Similar but fewer studies exist in Europe. Of the 48,000 women across the European Union, 11% said they experienced sexual online abuse on social media, in email or via SMS; among women between 18 and 29 years, 20% said so (European Union Agency for Fundamental Rights, 2014). In contrast to many studies, a survey of 349 respondents (women were 68% of respondents) on cyberstalking in the United Kingdom found that the percentage of women and men saying they experienced harassment on social media was similar: 63.1% and 61.1%, respectively (National Centre for Cyberstalking Research, 2011). The authors suggested that the numbers are similar as women reported a higher rate of cyber harassment from someone they had dated, whereas men were twice as likely to become victimized by someone at work via work email. It may also be relevant that more men work. While men were concerned about damage to their reputation, women feared physical harm.

As most studies used surveys, media reports, and/or auto-ethnography; were based in the United States and the United Kingdom; and focused on high-profile cases, I analyzed the experiences of a variety of women told in their own voice. Which abuse do they encounter and how do they respond to it? Below I outline my theoretical approach to online abuse.

Digital feminisms

Online abuse is best analyzed through feminist theories of technology and gender. Evolving from a rejection of technology in the 1970/1980s when men dominated technology, cyberfeminists embraced the affordances of new technologies to strategically work toward transforming gender relations (Paasonen, 2011Wajcman, 2008). Women came to see technology as a source for pleasure and agency (Wajcman, 2008), hoping a digital world would erase discriminating gendered dynamics. Yet, critical interrogations, especially in the 1990s, shifted theories to a more constructivist paradigm that emphasizes technology as malleable, containing contradictory possibilities and being source and consequence of social constructions of gender (Wajcman, 2008), race, and class (Gajjala and Birzescu, 2010Shaw, 2014).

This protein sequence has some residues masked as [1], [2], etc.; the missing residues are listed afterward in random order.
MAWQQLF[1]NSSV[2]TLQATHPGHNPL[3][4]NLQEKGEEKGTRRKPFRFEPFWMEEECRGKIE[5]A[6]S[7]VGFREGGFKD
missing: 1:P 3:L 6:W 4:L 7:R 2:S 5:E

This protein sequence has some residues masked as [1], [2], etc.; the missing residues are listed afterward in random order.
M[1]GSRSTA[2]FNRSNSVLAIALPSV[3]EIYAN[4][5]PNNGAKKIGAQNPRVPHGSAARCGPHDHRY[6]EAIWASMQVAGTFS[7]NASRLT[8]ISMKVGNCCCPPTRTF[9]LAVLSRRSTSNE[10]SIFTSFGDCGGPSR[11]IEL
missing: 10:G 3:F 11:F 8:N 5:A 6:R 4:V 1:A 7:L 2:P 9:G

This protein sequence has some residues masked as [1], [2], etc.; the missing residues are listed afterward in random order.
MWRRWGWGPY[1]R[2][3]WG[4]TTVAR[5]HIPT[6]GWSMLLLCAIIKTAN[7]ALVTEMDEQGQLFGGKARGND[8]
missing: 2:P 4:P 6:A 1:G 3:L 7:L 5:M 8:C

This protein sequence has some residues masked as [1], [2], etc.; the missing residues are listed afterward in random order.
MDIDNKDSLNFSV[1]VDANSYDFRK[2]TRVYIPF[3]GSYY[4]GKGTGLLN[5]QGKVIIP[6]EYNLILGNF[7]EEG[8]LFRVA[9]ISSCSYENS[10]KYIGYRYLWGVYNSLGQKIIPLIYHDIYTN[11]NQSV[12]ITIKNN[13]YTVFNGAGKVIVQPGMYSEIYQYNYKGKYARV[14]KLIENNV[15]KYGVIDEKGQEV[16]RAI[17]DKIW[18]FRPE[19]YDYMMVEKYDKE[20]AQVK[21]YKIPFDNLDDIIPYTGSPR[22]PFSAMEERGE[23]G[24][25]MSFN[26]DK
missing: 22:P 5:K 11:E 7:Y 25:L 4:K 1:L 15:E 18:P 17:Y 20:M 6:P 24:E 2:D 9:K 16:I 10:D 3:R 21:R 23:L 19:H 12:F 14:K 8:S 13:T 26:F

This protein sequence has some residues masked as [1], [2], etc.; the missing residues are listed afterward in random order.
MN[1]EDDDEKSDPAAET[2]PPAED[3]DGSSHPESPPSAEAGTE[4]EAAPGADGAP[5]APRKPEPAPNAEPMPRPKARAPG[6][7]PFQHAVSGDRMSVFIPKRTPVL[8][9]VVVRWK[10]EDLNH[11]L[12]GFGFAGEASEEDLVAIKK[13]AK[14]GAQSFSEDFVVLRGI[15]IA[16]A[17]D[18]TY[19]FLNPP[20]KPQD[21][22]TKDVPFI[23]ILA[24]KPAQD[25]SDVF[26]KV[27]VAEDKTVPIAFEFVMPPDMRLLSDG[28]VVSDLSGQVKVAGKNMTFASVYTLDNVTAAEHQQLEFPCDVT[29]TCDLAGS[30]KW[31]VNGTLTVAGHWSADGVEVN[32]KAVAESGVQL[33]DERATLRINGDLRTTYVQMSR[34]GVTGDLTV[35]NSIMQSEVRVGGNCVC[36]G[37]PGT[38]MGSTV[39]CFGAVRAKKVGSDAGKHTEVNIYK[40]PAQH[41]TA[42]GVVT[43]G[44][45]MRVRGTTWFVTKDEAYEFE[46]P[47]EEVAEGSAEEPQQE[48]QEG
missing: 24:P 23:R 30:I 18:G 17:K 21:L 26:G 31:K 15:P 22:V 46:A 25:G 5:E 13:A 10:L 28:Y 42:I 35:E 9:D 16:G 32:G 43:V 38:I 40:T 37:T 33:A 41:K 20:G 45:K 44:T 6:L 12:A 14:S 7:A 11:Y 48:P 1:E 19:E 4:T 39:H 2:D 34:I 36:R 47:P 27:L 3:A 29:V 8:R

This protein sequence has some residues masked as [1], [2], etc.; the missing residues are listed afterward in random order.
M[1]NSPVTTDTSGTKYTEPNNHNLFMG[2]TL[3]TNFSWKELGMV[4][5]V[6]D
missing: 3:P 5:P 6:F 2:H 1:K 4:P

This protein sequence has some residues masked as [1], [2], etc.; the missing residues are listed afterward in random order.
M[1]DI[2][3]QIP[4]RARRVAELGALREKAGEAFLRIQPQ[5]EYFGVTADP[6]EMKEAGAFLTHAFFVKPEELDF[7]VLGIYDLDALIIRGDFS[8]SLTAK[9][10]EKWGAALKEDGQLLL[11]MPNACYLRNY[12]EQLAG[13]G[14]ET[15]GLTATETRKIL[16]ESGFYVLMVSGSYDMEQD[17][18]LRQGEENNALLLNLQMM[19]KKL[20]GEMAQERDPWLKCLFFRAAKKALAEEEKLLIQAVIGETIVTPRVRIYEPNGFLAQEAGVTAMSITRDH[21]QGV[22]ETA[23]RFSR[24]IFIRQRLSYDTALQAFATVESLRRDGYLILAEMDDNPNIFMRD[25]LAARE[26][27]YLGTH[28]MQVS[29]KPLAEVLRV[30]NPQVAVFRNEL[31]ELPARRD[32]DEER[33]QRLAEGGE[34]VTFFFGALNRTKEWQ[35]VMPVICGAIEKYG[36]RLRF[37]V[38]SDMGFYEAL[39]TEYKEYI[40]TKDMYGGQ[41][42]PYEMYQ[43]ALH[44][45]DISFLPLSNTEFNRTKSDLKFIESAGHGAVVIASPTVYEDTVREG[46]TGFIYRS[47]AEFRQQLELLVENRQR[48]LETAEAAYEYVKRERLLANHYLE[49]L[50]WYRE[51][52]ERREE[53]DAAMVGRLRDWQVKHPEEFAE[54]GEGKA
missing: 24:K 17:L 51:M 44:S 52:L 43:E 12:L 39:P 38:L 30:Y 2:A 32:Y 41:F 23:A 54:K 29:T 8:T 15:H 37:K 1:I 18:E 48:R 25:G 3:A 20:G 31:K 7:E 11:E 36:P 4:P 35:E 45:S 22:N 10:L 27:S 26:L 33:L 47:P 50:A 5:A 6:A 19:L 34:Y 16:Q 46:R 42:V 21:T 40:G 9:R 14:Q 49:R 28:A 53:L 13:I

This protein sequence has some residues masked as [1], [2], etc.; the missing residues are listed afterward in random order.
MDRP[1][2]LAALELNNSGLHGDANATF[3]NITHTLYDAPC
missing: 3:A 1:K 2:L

The performance of femininity in online spaces in contemporary postfeminist and neoliberal contexts—with emphasis on an assumed confident but (self-)surveilled self—has become a focus of feminist scholarship on digital communications. Girls and young women are compelled to brand themselves online as powerful and sexy, while social media users they interact with correct deviations from accepted behavior (Abidin and Thompson, 2012Dobson, 2015Kanai, 2015). By extension, every woman is expected and controlled in her expressions online to follow accepted behavior. Feminists have transgressed these expectations using digital media to continue fighting for long-standing issues and addressing new issues born out of digital interactions. Emerging theories increasingly recognize not only that but also how offline and online experiences are intertwined. For instance, Helga Sadowski (2016) theorizes three types of digital feminisms: street activisms planned via digital media, Internet-born movements only constituted on social media, and activisms that fight Internet-related problems.

Particularly useful is Brophy’s (2010) theory merging cyberfeminism and liminality. Liminality illuminates the in-between-ness of individuals, groups, and societies transitioning to intertwined online–offline communication. The daily liminality of individuals’ online–offline switching that Brophy describes is exacerbated by the liminality of society-at-large moving to an enmeshed online–offline communication. Brophy’s approach rejects simple cyberutopia and abbreviated understandings of technology as extensions of bodies. She argues that “lauding cyberspace as merely a disembodied utopian dream masks the processes and performances that re-create and re-enact oppressive normative social structures—both in cyberspace and in our shared bodily space” (p. 931; emphasis in original). This contributes, she argues, to a normative assumption of online users as mostly White, tech-savvy, US-based men in which socio-economic contexts of the body are not considered for voices online. Furthermore, she claims that in utopian visions of spaces, online bodies are erased or backgrounded feeding into a mind/body dichotomy and other dualisms that valorize men while othering women. Brophy emphasizes that without a body we cannot access the Internet; this particular body is always constructed socially and performed—body and technology collaborate to reproduce gender online.